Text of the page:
CAIC cautions about backcountry avalanche risk | PostIndependent.com

CAIC cautions about backcountry avalanche risk

Sebastian Foltz
Summit Daily News
Miriam Green, of Summit County, gets fresh tracks on Jones Pass Tuesday morning after the first storm of November laid a nice blanket of new snow all over the High Country.
David Gidley / Special to the Daily |

BACKCOUNTRY APP

As part of the CAIC’s expanded efforts in backcountry avalanche forecasting and awareness, the group will release a mobile phone app later this season.

“I think it’s great,” Lazar said. “It will be much easier to view on your phone” compared to the existing website.

The new app is designed to make avalanche forecasts more accessible on-the-go and will also make submitting field observations easier. The result should create an even more extensive database for forecasting.

With area ski resorts opening and a quick accumulation of new snow from recent storms, Colorado Avalanche Information Center (CAIC) officials are urging eager backcountry users to exercise caution.

While not a full warning, the CAIC has issued an avalanche advisory for much of the state with specific emphasis on northwest-, north- and northeastern-facing slopes. Those particular slopes have held snow from storms in October, creating an especially weak base layer.

“I don’t think we’ll get to warning criteria, but that doesn’t mean it’s not dangerous,” CAIC deputy director Brian Lazar said earlier this month. “We want people to be aware that it’s touchy out there.”

With substantial snow and high winds in a short period of time, slopes above the tree line are seeing significant wind loading, creating the potential for up to 2-foot thick slab avalanches ­— especially on eastern-facing slopes because of west-to-east winds. The lack of a substantial base in the snowpack is also a concern.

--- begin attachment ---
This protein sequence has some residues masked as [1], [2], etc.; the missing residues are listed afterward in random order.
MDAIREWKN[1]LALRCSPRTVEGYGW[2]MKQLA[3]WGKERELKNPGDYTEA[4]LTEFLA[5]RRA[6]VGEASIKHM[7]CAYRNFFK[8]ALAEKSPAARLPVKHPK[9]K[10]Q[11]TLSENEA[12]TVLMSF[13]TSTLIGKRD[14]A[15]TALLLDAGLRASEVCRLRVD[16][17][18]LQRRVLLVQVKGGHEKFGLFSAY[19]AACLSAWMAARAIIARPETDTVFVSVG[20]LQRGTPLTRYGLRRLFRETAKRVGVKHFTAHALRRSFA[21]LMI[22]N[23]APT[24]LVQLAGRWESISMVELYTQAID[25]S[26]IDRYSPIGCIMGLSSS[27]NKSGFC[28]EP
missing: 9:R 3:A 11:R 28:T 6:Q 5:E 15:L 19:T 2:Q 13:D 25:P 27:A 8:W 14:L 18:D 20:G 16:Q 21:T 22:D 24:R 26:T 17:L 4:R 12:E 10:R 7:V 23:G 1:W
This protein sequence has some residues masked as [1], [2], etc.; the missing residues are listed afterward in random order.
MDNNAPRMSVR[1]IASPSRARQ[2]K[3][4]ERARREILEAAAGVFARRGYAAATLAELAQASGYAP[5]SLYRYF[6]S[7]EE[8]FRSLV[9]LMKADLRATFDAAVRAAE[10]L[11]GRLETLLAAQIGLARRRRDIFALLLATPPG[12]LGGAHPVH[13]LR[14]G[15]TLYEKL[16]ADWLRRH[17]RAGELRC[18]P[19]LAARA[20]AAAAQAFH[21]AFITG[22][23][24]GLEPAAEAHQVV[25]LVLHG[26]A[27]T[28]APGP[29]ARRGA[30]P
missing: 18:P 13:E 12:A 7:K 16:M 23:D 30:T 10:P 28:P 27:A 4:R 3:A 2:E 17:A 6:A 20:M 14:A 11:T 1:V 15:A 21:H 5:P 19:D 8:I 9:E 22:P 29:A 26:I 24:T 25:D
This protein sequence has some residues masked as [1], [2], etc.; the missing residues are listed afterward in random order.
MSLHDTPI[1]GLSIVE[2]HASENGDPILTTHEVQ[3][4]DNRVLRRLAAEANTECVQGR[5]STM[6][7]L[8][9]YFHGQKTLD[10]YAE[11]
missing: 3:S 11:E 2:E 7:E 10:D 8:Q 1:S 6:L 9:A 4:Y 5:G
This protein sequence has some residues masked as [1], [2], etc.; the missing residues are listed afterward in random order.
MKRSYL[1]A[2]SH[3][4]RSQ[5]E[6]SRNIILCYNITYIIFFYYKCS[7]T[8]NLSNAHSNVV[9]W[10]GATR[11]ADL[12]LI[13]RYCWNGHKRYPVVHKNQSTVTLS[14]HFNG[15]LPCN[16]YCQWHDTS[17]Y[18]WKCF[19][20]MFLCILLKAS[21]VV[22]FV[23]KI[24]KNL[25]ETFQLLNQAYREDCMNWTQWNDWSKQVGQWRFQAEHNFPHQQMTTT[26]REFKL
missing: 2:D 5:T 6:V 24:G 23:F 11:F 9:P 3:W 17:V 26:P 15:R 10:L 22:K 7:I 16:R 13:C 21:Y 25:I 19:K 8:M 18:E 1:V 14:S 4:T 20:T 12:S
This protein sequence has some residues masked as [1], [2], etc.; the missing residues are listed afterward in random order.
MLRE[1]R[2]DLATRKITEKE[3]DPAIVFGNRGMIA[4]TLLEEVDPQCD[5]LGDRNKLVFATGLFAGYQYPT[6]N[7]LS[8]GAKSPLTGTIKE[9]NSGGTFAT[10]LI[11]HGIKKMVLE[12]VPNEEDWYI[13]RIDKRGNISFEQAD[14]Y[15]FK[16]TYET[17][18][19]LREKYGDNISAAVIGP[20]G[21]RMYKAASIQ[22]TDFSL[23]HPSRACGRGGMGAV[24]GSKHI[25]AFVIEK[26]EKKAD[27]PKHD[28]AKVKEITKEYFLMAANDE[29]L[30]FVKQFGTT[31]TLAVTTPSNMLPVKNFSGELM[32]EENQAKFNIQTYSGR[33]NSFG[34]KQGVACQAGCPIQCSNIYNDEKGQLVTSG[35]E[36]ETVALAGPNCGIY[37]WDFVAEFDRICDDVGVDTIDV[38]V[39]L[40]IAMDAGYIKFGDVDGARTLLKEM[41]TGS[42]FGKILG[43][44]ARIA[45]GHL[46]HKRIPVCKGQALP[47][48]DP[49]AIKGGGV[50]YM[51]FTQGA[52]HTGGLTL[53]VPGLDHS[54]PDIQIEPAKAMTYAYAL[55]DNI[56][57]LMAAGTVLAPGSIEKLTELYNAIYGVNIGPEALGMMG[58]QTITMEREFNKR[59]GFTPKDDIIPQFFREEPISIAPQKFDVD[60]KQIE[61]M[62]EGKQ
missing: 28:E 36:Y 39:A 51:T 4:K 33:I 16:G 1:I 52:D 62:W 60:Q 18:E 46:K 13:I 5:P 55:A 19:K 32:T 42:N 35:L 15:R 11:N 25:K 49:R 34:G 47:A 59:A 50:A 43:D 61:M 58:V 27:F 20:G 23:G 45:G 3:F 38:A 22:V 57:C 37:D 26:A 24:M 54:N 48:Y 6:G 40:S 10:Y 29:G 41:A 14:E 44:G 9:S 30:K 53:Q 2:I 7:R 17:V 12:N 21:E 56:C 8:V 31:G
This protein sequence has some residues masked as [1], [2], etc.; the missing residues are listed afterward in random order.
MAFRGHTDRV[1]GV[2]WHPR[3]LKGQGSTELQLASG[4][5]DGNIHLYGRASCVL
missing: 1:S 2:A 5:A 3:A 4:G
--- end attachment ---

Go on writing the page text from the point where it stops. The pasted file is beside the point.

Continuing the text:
“Right now, even a small slide would be a pretty nasty ride because you’re going to get dragged along the ground,” Lazar further explained.

Below tree line, Lazar cautioned, hidden or barely covered debris is an additional issue. Downed trees or barely covered rocks are among obstacles that could be dangerous to an unsuspecting skier or snowboarder.

As for the snowpack as a whole, Lazar said, “This is our first real test of weak layers and they’re not inspiring a lot of confidence,” speaking specifically in regard to those northern aspects and wind-loaded terrain.

The CAIC is suggesting approaching any terrain with caution and sticking to slopes below 30 degrees for the time being.

For the long term, this recent storm is, however, promising for the snowpack.

In years when snow comes late and the weather stays cold, it tends to create a more stable snowpack in the long run. In each of the previous two seasons, early snowfall followed by longer warm periods created an unstable base that was susceptible to deep-slab avalanches late into the season. The late-arriving snow this season may have the potential to mitigate some of that danger later in the winter and spring.

After a slow start to the season, Colorado appears to be catching up on snowpack. OpenSnow.com’s Joel Gratz reported that the snowpack will likely reach between 60-85 percent of its average across the state after this weekend’s storms.

“It’s a really good start,” Lazar said. “There’s a lot of new snow; we’re all psyched to see it.”

And with a few dry but cold days in the forecast this week, the snowpack may also stabilize substantially to create a more solid base. “We just need a few more storms,” Lazar added. “I don’t think this by itself is going to do it.”


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